Even though you might be acting as an ‘official’ representative of your company, it’s best to stay casual and transparent - honesty is key. Social networks are extremely public and highly visible. In an instant, content and comments can be distributed outside of networks and gain momentum outside of your control. Responding to comments posted online can be a shared responsibility among the team to ensure the conversation is balanced and controlled.

As customer contact centres begin to integrate social media into their framework, we can expect to see a lot more of this.

Whether it is technicians engaging directly with customers who might be having difficulty configuring software to their mobile, or customer service representatives simply offering links to helpful forums, by being present on social media platforms and by monitoring customer queries, companies can offer immediate help, which means faster response times and happier customers and partners.

Regardless of the size of your business, social media can enhance your marketing strategy, and help support your customers.

Social media experts can also help create content that is interesting enough to be distributed from peer to peer and eventually go “viral” attracting new audiences and followers.

While Stephen Fry has become something of a Twitter phenomenon, attracting millions of followers, so too have more unlikely figures such as John Prescott, who has used social networking to drive political debate both in the UK and across Europe.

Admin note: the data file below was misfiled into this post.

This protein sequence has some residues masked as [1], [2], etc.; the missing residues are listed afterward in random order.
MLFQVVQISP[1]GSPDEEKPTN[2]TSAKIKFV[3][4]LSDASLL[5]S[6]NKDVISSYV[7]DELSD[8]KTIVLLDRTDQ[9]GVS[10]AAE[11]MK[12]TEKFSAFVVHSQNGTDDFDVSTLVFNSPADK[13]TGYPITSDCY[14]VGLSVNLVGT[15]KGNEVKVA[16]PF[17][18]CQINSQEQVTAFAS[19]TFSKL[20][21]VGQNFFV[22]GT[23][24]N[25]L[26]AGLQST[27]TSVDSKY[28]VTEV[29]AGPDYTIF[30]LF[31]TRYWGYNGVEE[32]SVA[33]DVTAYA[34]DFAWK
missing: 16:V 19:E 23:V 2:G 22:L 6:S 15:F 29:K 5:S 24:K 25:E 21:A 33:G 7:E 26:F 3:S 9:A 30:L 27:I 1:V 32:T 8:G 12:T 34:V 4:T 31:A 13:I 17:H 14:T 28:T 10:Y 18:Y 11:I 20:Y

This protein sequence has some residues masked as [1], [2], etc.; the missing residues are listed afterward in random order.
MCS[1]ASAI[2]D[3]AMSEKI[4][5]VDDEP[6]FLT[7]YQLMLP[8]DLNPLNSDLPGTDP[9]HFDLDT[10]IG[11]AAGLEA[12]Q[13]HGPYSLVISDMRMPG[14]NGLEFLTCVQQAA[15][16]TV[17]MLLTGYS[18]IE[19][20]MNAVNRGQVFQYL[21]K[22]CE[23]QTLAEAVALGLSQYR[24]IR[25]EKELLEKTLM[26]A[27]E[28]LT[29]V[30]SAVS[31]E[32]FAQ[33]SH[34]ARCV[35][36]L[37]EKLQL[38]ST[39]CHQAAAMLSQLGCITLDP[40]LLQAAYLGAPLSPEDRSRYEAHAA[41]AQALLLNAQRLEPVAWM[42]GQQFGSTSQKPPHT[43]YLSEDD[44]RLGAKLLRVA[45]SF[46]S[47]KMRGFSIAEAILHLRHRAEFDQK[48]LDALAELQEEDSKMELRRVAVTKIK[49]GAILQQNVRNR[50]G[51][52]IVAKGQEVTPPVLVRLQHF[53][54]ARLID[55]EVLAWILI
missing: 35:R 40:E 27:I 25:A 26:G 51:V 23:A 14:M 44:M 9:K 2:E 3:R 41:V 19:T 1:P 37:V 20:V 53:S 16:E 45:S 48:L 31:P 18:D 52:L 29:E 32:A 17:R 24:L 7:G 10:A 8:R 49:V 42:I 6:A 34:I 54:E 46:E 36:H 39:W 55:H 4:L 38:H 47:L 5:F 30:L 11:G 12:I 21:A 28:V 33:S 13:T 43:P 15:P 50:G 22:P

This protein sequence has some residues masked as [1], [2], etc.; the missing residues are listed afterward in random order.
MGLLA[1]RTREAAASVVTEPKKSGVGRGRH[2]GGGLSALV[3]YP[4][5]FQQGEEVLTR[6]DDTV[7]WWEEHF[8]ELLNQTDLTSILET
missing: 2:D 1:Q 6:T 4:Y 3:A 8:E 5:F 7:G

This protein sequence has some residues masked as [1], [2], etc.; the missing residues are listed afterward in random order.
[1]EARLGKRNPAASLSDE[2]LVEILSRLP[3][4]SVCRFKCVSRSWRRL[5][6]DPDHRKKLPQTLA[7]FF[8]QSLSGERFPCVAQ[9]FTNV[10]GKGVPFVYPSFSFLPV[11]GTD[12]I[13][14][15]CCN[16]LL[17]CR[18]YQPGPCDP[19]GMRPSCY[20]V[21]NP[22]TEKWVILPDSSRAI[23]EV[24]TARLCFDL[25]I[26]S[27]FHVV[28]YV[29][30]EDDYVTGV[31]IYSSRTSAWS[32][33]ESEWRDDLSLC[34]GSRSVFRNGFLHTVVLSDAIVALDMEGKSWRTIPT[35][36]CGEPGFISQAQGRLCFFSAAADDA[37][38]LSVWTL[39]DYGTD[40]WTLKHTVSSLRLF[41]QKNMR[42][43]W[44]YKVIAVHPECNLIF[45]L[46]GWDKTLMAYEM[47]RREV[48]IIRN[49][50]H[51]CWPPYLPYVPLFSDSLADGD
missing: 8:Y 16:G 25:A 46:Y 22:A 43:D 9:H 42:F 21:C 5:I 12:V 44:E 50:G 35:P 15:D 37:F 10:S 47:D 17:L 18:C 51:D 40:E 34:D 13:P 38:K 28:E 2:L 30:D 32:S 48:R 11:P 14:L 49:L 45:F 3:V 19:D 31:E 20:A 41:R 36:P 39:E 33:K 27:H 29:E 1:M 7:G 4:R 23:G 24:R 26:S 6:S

In this way social networking is a true meritocracy, a chance for smaller organisations to gain as much share voice or customer interest as much bigger players since success is judged on the value for the content rather than the money invested in supporting it.

Social media is a means to reach potential customers in a personal way and influence their perception of your business. It can generate greater awareness of your company and even generate new business.

The way customers communicate is evolving and social media is one of the tools small businesses can use to take part in the conversation — a simple tweet, tag or blog post is an easy and effective way to stay even more connected to your customer. The key is to do it regularly and with relevance and as part of an integrated marketing mix.